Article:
Ecuador renounces U.S. tariff preferences
QUITO, ECUADOR (27/JUN/2013.) - Ecuador's government announced on Thursday that it waives tariff preferences it receives from the United States due to the pressures of the case of former U.S. spy Edward Snowden, who sought asylum at the South American country.
The communications secretary of the Presidency of Ecuador, Fernando Alvarado said Ecuador "does not accept pressure or threats from anyone, and does not trade the principles for the mercantile interests, however important they may be".
"The preferences were granted to the Andean countries as compensation for their fight against drugs, but soon became a new instrument of blackmail. Consequently, Ecuador resignation unilaterally and irrevocably to these preferences," Alvarado said in a press conference.
Almost half of Ecuador's foreign trade is destined to the United States, mainly oil, flowers, frozen vegetables, bananas and shrimp, which along with the other products in 2012 totaled more than 10 billion dollars.
Alvarado said: "Moreover, Ecuador offers the United States an economic aid of $ 23 million per year, an amount similar to that we received from the tariff preferences in order to provide training in human rights and helps to avoid attacks on the privacy of individuals, torture, extrajudicial executions and other acts injurious to mankind."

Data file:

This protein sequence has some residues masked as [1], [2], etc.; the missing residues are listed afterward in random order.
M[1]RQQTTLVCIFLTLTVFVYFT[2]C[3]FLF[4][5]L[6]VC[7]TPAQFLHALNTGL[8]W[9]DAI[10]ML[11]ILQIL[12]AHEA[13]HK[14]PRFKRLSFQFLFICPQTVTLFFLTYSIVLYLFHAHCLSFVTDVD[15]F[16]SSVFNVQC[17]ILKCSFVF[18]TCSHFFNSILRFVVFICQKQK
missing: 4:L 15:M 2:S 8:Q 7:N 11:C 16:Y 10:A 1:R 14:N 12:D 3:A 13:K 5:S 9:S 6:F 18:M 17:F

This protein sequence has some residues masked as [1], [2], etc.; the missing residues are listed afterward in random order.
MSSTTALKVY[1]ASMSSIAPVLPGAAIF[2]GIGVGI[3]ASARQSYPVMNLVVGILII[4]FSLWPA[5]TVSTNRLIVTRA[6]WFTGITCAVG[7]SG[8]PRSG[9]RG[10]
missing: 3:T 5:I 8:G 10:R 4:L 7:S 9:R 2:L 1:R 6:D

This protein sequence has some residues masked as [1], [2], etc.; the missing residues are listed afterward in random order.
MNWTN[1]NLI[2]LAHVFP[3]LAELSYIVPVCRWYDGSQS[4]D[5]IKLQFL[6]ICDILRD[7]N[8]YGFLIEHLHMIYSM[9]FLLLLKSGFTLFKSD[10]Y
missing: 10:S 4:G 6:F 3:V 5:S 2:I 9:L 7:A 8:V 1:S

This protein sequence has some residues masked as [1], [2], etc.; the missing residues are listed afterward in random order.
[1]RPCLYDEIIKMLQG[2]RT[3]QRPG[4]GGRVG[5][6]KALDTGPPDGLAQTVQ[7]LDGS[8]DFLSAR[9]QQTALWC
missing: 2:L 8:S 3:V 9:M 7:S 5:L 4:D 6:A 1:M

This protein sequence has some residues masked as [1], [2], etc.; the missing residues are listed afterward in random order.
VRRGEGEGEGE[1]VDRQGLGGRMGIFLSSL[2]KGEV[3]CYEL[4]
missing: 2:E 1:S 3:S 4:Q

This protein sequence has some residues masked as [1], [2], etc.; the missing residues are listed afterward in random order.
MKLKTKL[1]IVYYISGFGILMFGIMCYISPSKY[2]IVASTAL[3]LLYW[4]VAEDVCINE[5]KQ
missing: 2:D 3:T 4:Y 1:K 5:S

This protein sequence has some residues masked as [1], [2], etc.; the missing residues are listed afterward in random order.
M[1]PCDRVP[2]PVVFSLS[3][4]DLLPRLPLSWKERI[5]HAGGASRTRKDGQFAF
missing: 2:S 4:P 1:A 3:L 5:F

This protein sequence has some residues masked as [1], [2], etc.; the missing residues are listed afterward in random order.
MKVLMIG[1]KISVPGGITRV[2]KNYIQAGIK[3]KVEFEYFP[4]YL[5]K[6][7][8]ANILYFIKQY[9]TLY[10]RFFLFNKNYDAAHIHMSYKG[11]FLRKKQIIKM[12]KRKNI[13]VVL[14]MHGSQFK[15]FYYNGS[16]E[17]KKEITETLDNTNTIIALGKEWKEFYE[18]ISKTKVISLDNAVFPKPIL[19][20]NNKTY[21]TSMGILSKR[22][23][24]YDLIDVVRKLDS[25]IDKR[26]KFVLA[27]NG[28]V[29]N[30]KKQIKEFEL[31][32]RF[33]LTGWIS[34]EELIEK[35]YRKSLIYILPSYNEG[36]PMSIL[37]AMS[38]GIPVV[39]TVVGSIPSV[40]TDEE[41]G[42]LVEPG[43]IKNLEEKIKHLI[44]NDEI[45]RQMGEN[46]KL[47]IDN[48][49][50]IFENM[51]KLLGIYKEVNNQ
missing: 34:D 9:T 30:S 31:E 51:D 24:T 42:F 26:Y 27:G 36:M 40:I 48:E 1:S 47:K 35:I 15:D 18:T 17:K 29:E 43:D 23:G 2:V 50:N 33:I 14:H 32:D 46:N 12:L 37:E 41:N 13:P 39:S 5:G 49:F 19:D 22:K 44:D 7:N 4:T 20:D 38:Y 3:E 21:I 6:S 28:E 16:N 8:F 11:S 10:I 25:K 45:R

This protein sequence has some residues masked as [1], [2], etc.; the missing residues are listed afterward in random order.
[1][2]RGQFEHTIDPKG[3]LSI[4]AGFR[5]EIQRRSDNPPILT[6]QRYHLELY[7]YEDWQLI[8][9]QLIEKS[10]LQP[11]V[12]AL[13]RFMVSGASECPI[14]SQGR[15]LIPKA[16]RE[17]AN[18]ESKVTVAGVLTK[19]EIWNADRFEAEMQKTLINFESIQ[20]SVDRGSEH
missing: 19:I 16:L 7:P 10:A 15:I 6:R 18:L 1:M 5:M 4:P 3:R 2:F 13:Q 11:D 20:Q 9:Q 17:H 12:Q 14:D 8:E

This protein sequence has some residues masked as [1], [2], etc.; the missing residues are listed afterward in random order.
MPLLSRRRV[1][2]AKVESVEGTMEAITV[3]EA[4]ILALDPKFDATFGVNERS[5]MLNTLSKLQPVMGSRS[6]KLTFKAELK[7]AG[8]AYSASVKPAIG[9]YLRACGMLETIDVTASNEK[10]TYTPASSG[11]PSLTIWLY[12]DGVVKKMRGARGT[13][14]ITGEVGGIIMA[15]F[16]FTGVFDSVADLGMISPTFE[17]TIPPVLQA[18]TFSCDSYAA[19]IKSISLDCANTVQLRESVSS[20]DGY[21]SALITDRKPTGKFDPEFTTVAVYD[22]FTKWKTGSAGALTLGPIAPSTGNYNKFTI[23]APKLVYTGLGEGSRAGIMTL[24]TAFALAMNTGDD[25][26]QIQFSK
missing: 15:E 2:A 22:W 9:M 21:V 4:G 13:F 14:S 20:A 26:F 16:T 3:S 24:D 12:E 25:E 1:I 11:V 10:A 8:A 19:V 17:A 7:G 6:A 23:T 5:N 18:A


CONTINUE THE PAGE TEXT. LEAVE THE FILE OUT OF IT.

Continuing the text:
"We express our love, appreciation and respect for the American people with whom we always have had excellent relations and we sympathize for the massive espionage they have suffered," he added.
He stated: "We would be delighted to accept Mr. Snowden on Ecuadorian soil, with all the urgency that is required... They have accepted many Ecuadoran fugitives as refugees in the United States, particularly the corrupt bankers who have broke the country in 1999, whose extradition has been repeatedly denied by the United States. "
Alvarado was referring to a dozen bankers who fled the country after their institutions could not provide customer deposits, which led to thousands of family dramas. At that time went bankrupt or closed half of the 42 existing banks causing a deep economic crisis that brought the country to the brink of hyperinflation.
The Ecuadorian government analyzes from Sunday the asylum request of former employee of the National Security Agency of the United States, who revealed plans of spying on citizens by the government of their country. He was hiding in Hong Kong and then moved to Moscow, where he remained on Thursday waiting to define his future.
Regarding the request for asylum, former U.S. spy argued that "he is unlikely to receive a fair trial and a pretrial humane treatment, besides running the risk of life imprisonment."